Wednesday, October 24, 2007

A spoonful of palta






There’s no better way to write about life in Chile than while savoring a chicken and palta sandwich. Chile officially suffers from a national obsession with palta, or avocado; “suffer” might not be the right word, however, because palta is so fantastically delicious. One thing I’ve learned by living here is that anything from hot dogs to toast can be made that much better by being smeared with smashed up avocado.

I’m enjoying my sandwich on a bare mattress in a nearly empty room. For the past week, I’ve been living the glamorous life in an apartment that can only be described as Limbo without Socrates. It used to be the Santiago Times office, but the paper moved downstairs an indeterminate number of weeks ago and left the space looking as though everyone had had to evacuate quickly. There are stacks of National Geographic, a substantial stock of laundry detergent and dismembered computers with no monitors. Some of the most intriguing items that have been abandoned here are posters from the NO campaign, which urged Chileans to vote against extending Pinochet’s term in the 1988 national plebiscite. The NO triumphed, elections were held, and Chile returned to civilian rule in 1990 after 17 years of military dictatorship.

Despite the fact that the former office is no palace, staying here has its perks. I’m getting to know a neighborhood I didn’t frequent much the first time I lived in Santiago, and my daily commute consists of descending a flight of stairs. I’ve also been able to spend some quality time with Mina, the office puppy, a former stray who bounces from intern to intern depending on who can accommodate her.

Given that I’ve never written newspaper articles before, work has been challenging. My first article, which those of you lucky enough to subscribe to The Santiago Times can find in the archives, was about a new Argentine airline that plans to fly to three cities in northern Chile. It wasn’t exactly a thrilling story, but it was a good one to start with because it was straightforward: no political analysis or expert opinions required. Since then, I’ve had the chance to write articles on a variety of subjects that has included Chilean politics, urban transportation problems and environmental issues. I feel more informed than ever, but I still have a long way to go!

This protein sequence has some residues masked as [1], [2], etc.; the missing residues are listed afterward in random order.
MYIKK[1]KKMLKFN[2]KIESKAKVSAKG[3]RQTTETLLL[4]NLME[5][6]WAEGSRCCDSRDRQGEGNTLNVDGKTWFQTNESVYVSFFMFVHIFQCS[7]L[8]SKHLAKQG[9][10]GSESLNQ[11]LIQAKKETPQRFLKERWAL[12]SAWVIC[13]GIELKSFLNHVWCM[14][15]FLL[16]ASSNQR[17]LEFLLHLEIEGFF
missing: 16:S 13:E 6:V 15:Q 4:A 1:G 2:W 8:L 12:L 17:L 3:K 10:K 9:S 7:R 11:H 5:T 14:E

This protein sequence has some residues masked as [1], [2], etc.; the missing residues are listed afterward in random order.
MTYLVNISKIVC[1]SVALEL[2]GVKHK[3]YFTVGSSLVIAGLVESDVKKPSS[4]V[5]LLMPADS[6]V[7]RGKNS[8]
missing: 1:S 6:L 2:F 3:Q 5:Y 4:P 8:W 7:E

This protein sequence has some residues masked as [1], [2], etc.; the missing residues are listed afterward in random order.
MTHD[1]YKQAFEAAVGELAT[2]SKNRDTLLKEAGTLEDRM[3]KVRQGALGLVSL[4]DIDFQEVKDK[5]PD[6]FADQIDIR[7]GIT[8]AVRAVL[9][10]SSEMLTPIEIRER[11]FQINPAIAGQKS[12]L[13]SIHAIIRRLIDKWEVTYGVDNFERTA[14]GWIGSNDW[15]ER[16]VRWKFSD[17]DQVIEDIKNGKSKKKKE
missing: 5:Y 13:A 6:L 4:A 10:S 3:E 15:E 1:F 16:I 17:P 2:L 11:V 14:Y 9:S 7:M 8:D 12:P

Aside from searching for apartments, I’ve been spending my non-working hours catching up with friends I haven’t seen since I was last in Chile a year and a half ago. One of the highlights of my time in Santiago so far has been speeding through Santiago at 2:30 A.M. on the back of my friend Andrés’s motorcycle. A bit of background: Andrés and I met in a judo class at the University of Chile’s engineering school, and two years later, he bought himself a motorcycle. I was (more than) a little nervous as he tore out of his building’s parking lot, but by the time we pulled up in front of the Santiago Times office, I wanted to ask him if we could go back to his apartment and do the whole thing over again. Zipping between familiar buildings on empty streets reminded me how much I love this city. Another high point was a dinner party thrown by my friend Mary (Chilean, despite her deceptive name). After eating homemade lasagna (I can only take credit for the white sauce), we took in a panoramic view of Santiago from her balcony.

Stay tuned for news on my newest purchase. I’ll give you a clue: It’s big, orange, and unbelievably badass.

5 comments:

Helen said...

ummm so i'm excited to start living vicariously through your adventures. keep it up, prima mia.

Alan said...

It's so good to hear about your adventures

Charlotte said...

late night motorcycle rides and stacks of national geographic...really leigh...you've hit narvania...hope things are good

Noel said...

I'm dashing off to the store to buy some palta...

Juan K Peña said...

I have enjoyed your writting. The last one encouraged me to publish something myself, and also to try to improve my English writting.

Ha! thanks.